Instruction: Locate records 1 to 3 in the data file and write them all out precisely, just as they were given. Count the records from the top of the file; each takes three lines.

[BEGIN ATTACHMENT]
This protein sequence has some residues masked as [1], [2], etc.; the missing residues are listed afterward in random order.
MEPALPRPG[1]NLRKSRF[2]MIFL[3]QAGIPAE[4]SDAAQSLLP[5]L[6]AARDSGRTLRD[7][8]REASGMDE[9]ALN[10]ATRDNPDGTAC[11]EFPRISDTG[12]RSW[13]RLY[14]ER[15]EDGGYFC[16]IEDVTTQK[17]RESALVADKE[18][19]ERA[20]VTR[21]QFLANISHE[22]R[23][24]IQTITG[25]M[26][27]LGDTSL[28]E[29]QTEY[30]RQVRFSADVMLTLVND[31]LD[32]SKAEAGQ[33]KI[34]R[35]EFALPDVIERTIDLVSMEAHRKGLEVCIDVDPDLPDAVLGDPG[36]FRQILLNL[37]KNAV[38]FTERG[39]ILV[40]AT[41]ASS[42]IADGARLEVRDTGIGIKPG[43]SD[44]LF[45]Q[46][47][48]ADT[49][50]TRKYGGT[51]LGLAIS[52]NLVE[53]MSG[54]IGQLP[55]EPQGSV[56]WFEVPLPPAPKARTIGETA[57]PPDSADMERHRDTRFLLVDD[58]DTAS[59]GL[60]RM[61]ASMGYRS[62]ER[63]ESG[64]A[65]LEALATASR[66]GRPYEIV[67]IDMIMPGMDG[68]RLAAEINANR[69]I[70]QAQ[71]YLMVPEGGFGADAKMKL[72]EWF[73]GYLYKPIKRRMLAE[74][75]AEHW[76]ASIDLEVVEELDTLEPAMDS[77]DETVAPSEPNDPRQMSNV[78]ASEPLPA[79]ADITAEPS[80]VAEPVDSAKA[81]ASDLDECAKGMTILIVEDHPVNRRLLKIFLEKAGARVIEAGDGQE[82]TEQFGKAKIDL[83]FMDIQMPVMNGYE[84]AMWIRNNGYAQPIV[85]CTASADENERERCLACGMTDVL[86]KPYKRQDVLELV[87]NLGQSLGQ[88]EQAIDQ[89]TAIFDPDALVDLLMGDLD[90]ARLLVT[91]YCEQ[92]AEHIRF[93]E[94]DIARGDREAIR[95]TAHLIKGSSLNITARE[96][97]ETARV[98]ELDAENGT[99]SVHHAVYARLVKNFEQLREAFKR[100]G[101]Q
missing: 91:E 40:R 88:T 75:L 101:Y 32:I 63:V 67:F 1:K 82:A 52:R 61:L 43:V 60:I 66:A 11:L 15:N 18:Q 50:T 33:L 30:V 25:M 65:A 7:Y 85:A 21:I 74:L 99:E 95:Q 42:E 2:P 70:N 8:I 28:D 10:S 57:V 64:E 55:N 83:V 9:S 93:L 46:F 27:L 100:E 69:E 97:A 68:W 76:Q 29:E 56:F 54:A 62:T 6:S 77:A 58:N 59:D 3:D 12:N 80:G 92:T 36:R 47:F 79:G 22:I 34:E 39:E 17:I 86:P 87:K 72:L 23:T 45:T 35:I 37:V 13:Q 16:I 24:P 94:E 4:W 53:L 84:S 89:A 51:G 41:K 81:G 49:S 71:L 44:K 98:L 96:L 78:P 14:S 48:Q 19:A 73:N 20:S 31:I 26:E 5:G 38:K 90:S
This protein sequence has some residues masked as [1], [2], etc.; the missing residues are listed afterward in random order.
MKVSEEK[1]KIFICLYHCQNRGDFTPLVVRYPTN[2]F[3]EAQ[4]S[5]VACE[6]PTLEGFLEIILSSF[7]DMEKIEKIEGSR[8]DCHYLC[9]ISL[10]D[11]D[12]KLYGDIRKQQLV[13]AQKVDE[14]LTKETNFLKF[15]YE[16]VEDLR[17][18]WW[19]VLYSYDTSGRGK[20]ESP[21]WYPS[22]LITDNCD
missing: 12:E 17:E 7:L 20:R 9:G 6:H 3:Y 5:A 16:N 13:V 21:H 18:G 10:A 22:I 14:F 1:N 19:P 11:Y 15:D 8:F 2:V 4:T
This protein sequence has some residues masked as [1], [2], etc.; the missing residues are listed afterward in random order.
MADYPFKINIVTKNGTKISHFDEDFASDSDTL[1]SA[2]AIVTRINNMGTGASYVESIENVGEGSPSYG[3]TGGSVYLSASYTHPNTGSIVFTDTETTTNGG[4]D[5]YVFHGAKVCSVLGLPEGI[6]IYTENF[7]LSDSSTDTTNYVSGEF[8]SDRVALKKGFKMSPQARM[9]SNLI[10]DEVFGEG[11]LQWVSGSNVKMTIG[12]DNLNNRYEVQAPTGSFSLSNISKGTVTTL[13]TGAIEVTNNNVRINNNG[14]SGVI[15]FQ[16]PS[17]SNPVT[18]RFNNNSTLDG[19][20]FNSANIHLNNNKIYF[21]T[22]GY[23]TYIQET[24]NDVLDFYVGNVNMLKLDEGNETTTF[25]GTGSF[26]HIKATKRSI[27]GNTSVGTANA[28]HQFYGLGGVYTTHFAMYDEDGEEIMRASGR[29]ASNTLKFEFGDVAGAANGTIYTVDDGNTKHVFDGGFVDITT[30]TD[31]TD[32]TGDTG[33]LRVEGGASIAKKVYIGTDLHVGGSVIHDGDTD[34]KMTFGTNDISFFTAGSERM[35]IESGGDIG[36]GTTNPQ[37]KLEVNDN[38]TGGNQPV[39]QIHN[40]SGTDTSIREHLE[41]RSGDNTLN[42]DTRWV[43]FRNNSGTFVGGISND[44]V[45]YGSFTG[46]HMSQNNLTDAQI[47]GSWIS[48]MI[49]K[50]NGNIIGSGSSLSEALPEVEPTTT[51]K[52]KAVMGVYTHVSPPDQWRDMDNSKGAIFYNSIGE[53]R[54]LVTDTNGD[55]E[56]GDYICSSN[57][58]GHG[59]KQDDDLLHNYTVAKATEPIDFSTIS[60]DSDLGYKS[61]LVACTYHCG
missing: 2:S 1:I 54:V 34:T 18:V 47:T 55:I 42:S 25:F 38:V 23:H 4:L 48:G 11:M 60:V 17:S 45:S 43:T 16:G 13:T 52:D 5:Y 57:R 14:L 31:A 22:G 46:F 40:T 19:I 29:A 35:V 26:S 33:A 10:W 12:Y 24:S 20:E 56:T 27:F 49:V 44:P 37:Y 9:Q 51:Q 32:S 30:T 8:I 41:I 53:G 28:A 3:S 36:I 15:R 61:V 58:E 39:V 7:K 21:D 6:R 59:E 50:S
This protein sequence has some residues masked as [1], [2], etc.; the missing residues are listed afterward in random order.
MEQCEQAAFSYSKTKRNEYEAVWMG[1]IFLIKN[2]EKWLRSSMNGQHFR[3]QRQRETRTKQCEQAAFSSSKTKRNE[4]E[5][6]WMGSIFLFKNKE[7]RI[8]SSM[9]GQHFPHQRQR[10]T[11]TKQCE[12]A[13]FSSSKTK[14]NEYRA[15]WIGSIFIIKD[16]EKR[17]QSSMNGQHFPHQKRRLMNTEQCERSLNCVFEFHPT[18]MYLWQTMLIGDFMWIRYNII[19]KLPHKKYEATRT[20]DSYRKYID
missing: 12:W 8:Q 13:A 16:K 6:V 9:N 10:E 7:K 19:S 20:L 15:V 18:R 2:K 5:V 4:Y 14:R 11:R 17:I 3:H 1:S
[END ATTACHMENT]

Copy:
This protein sequence has some residues masked as [1], [2], etc.; the missing residues are listed afterward in random order.
MEPALPRPG[1]NLRKSRF[2]MIFL[3]QAGIPAE[4]SDAAQSLLP[5]L[6]AARDSGRTLRD[7][8]REASGMDE[9]ALN[10]ATRDNPDGTAC[11]EFPRISDTG[12]RSW[13]RLY[14]ER[15]EDGGYFC[16]IEDVTTQK[17]RESALVADKE[18][19]ERA[20]VTR[21]QFLANISHE[22]R[23][24]IQTITG[25]M[26][27]LGDTSL[28]E[29]QTEY[30]RQVRFSADVMLTLVND[31]LD[32]SKAEAGQ[33]KI[34]R[35]EFALPDVIERTIDLVSMEAHRKGLEVCIDVDPDLPDAVLGDPG[36]FRQILLNL[37]KNAV[38]FTERG[39]ILV[40]AT[41]ASS[42]IADGARLEVRDTGIGIKPG[43]SD[44]LF[45]Q[46][47][48]ADT[49][50]TRKYGGT[51]LGLAIS[52]NLVE[53]MSG[54]IGQLP[55]EPQGSV[56]WFEVPLPPAPKARTIGETA[57]PPDSADMERHRDTRFLLVDD[58]DTAS[59]GL[60]RM[61]ASMGYRS[62]ER[63]ESG[64]A[65]LEALATASR[66]GRPYEIV[67]IDMIMPGMDG[68]RLAAEINANR[69]I[70]QAQ[71]YLMVPEGGFGADAKMKL[72]EWF[73]GYLYKPIKRRMLAE[74][75]AEHW[76]ASIDLEVVEELDTLEPAMDS[77]DETVAPSEPNDPRQMSNV[78]ASEPLPA[79]ADITAEPS[80]VAEPVDSAKA[81]ASDLDECAKGMTILIVEDHPVNRRLLKIFLEKAGARVIEAGDGQE[82]TEQFGKAKIDL[83]FMDIQMPVMNGYE[84]AMWIRNNGYAQPIV[85]CTASADENERERCLACGMTDVL[86]KPYKRQDVLELV[87]NLGQSLGQ[88]EQAIDQ[89]TAIFDPDALVDLLMGDLD[90]ARLLVT[91]YCEQ[92]AEHIRF[93]E[94]DIARGDREAIR[95]TAHLIKGSSLNITARE[96][97]ETARV[98]ELDAENGT[99]SVHHAVYARLVKNFEQLREAFKR[100]G[101]Q
missing: 91:E 40:R 88:T 75:L 101:Y 32:I 63:V 67:F 1:K 82:A 52:R 61:L 43:V 60:I 66:A 11:L 15:N 18:Q 50:T 33:L 30:V 25:M 65:A 7:Y 85:A 21:I 74:L 99:E 95:Q 42:E 2:P 70:N 8:I 28:D 10:S 57:V 64:E 55:N 83:V 9:S 93:L 46:F 27:L 100:E 69:E 97:A 68:W 76:Q 29:E 56:F 54:A 62:T 6:S 77:A 58:N 59:D 3:D 12:N 80:G 92:T 36:R 47:F 79:G 22:I 34:E 39:E 17:I 86:P 87:K 72:L 23:T 45:T 35:I 37:V 13:Q 16:I 24:P 94:E 4:W 53:L 84:S 89:A 51:G 41:K 81:G 49:S 71:L 44:K 98:L 96:L 78:P 14:S 48:Q 19:A 73:N 20:S 31:I 26:E 5:G 38:K 90:S
This protein sequence has some residues masked as [1], [2], etc.; the missing residues are listed afterward in random order.
MKVSEEK[1]KIFICLYHCQNRGDFTPLVVRYPTN[2]F[3]EAQ[4]S[5]VACE[6]PTLEGFLEIILSSF[7]DMEKIEKIEGSR[8]DCHYLC[9]ISL[10]D[11]D[12]KLYGDIRKQQLV[13]AQKVDE[14]LTKETNFLKF[15]YE[16]VEDLR[17][18]WW[19]VLYSYDTSGRGK[20]ESP[21]WYPS[22]LITDNCD
missing: 12:E 17:E 7:L 20:R 9:G 6:H 3:Y 5:A 16:N 13:V 21:H 18:G 10:A 22:I 14:F 1:N 19:P 11:Y 15:D 8:F 2:V 4:T
This protein sequence has some residues masked as [1], [2], etc.; the missing residues are listed afterward in random order.
MADYPFKINIVTKNGTKISHFDEDFASDSDTL[1]SA[2]AIVTRINNMGTGASYVESIENVGEGSPSYG[3]TGGSVYLSASYTHPNTGSIVFTDTETTTNGG[4]D[5]YVFHGAKVCSVLGLPEGI[6]IYTENF[7]LSDSSTDTTNYVSGEF[8]SDRVALKKGFKMSPQARM[9]SNLI[10]DEVFGEG[11]LQWVSGSNVKMTIG[12]DNLNNRYEVQAPTGSFSLSNISKGTVTTL[13]TGAIEVTNNNVRINNNG[14]SGVI[15]FQ[16]PS[17]SNPVT[18]RFNNNSTLDG[19][20]FNSANIHLNNNKIYF[21]T[22]GY[23]TYIQET[24]NDVLDFYVGNVNMLKLDEGNETTTF[25]GTGSF[26]HIKATKRSI[27]GNTSVGTANA[28]HQFYGLGGVYTTHFAMYDEDGEEIMRASGR[29]ASNTLKFEFGDVAGAANGTIYTVDDGNTKHVFDGGFVDITT[30]TD[31]TD[32]TGDTG[33]LRVEGGASIAKKVYIGTDLHVGGSVIHDGDTD[34]KMTFGTNDISFFTAGSERM[35]IESGGDIG[36]GTTNPQ[37]KLEVNDN[38]TGGNQPV[39]QIHN[40]SGTDTSIREHLE[41]RSGDNTLN[42]DTRWV[43]FRNNSGTFVGGISND[44]V[45]YGSFTG[46]HMSQNNLTDAQI[47]GSWIS[48]MI[49]K[50]NGNIIGSGSSLSEALPEVEPTTT[51]K[52]KAVMGVYTHVSPPDQWRDMDNSKGAIFYNSIGE[53]R[54]LVTDTNGD[55]E[56]GDYICSSN[57][58]GHG[59]KQDDDLLHNYTVAKATEPIDFSTIS[60]DSDLGYKS[61]LVACTYHCG
missing: 2:S 1:I 54:V 34:T 18:V 47:T 55:I 42:S 25:F 38:V 23:H 4:L 48:G 11:M 60:V 17:S 45:S 43:T 16:G 13:T 52:D 5:Y 57:R 14:L 31:A 22:G 46:F 40:T 19:I 29:A 35:V 26:S 33:A 10:W 12:Y 24:S 20:E 56:T 27:F 49:V 44:P 37:Y 9:Q 51:Q 32:S 30:T 8:I 41:I 53:G 28:A 3:S 36:I 15:R 61:V 58:E 39:V 7:K 21:D 6:R 59:E 50:S